After leaving the Blue Mountains we arrived in Sydney, where we were met by our friend Karin, who we travelled with in Mongolia at the very start of our trip nearly 10 months ago. It was great to catch up, and also really nice to be out of hostels for a few nights!


  The sights of Sydney


  City skyline


Sydney is one of the worlds major international cities and needs no introduction, though it is worth mentioning the bitter rivalry with Melbourne. Following Australian Federation in 1901, the two cities each argued that they should be the new capital, and with neither willing to budge they eventually built an entirely new capital city, Canberra, halfway between them. The enmity continues to this day, with Melburnians considering themselves the home of Australian art, fashion, sport and culture, whilst Sydney “has a nice bridge”.


We spent a couple of days exploring the city and seeing the sights, in particular the aforementioned Harbour Bridge and the Opera House. Conveniently for the lazy tourist, these are located right next to each other. We caught up with a friend over lunch in Chinatown, and also spent a couple of hours on a guided city walking tour, where we learnt about the history of the city.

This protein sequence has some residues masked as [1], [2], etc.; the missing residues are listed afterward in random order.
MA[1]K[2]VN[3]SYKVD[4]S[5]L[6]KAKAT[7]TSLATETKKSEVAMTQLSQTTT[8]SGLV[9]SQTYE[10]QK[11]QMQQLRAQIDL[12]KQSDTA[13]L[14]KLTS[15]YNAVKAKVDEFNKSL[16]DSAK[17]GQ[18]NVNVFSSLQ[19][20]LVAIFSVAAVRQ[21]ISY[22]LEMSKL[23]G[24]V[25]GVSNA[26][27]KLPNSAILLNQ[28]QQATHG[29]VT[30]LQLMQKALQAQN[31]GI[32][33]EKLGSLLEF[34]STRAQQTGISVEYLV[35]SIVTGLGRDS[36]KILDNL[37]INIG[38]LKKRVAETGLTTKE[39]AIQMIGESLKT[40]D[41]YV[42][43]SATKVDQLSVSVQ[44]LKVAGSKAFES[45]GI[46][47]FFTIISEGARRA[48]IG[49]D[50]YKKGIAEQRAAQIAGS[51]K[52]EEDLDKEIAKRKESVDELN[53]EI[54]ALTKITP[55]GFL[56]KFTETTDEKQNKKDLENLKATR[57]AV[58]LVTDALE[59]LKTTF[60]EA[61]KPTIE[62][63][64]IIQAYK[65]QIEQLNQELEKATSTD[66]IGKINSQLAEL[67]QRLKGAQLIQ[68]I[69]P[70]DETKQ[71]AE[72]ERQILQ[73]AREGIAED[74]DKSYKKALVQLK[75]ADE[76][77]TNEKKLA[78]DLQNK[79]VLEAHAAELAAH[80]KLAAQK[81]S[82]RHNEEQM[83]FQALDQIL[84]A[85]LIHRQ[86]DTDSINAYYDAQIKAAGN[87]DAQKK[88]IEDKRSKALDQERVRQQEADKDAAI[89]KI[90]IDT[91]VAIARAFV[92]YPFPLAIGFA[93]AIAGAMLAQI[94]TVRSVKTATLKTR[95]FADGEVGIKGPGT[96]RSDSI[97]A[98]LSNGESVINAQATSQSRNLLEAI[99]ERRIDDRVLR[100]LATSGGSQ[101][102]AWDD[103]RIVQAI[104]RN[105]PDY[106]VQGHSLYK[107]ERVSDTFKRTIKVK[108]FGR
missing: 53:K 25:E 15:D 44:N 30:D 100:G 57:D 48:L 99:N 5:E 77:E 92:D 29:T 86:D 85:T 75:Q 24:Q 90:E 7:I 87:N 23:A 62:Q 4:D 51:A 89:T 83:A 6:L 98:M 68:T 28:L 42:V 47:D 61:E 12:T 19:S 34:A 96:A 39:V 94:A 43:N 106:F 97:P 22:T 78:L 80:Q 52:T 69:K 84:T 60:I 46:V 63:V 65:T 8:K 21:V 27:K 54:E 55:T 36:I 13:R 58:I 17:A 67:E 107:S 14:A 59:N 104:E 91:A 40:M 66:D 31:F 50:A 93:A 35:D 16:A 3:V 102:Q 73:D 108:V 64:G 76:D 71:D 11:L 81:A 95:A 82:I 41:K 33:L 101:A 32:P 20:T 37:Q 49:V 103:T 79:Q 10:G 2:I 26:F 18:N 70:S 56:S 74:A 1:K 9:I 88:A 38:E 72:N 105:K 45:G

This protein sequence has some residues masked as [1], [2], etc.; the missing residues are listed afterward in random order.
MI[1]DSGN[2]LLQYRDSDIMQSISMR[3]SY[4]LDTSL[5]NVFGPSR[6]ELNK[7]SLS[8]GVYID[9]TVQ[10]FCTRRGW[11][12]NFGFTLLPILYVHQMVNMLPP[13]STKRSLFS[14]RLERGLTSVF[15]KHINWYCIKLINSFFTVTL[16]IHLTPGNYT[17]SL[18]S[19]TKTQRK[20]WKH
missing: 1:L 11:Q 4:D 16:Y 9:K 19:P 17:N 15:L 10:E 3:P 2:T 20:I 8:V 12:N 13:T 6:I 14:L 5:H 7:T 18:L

The iconic sails of the Opera House


  A stroll through Hyde Park


  ‘Il Porcellino’ – guess which part you rub for good luck?


  In the Guylian chocolate cafe with Amy (we didn’t make it to the end of the city walking tour…)


Just beyond the city borders there are a number of beautiful natural areas. We spent a day in the Royal National Park, an hour south of Sydney, which covers a large area of coastline and rugged moorland. The track we followed was stunning, over sandy beaches and along cliff tops, with a waterfall falling straight from the cliff into the sea at one point.


  Garie Beach, in the idyllic Royal National Park


  Cliff cascade


Our stay in Sydney coincided with the two week Vivid festival, an annual light show which takes place near the harbour. From 6pm, a number of buildings are lit up with video projections, including the white sails of the Opera House. There are plenty of arty light sculptures and loads of interactive displays, even one where you can take turns to control the light projections across the city skyline. It was a fantastic event and we had a great evening exploring the various installations.


  Vivid Festival 2015


  Animations on the Customs House


  Bright lights in the city


  Controlling the skyline lights


  Charlottes green and purple colour scheme


  Luminous trees framing the Harbour Bridge


  David Attenborough documentary under the bridge


After one last night bus, for old times sake, we made it back to Melbourne where we spent our final night of the trip. We are now in Melbourne airport waiting for our flight back to London in just a couple of hours.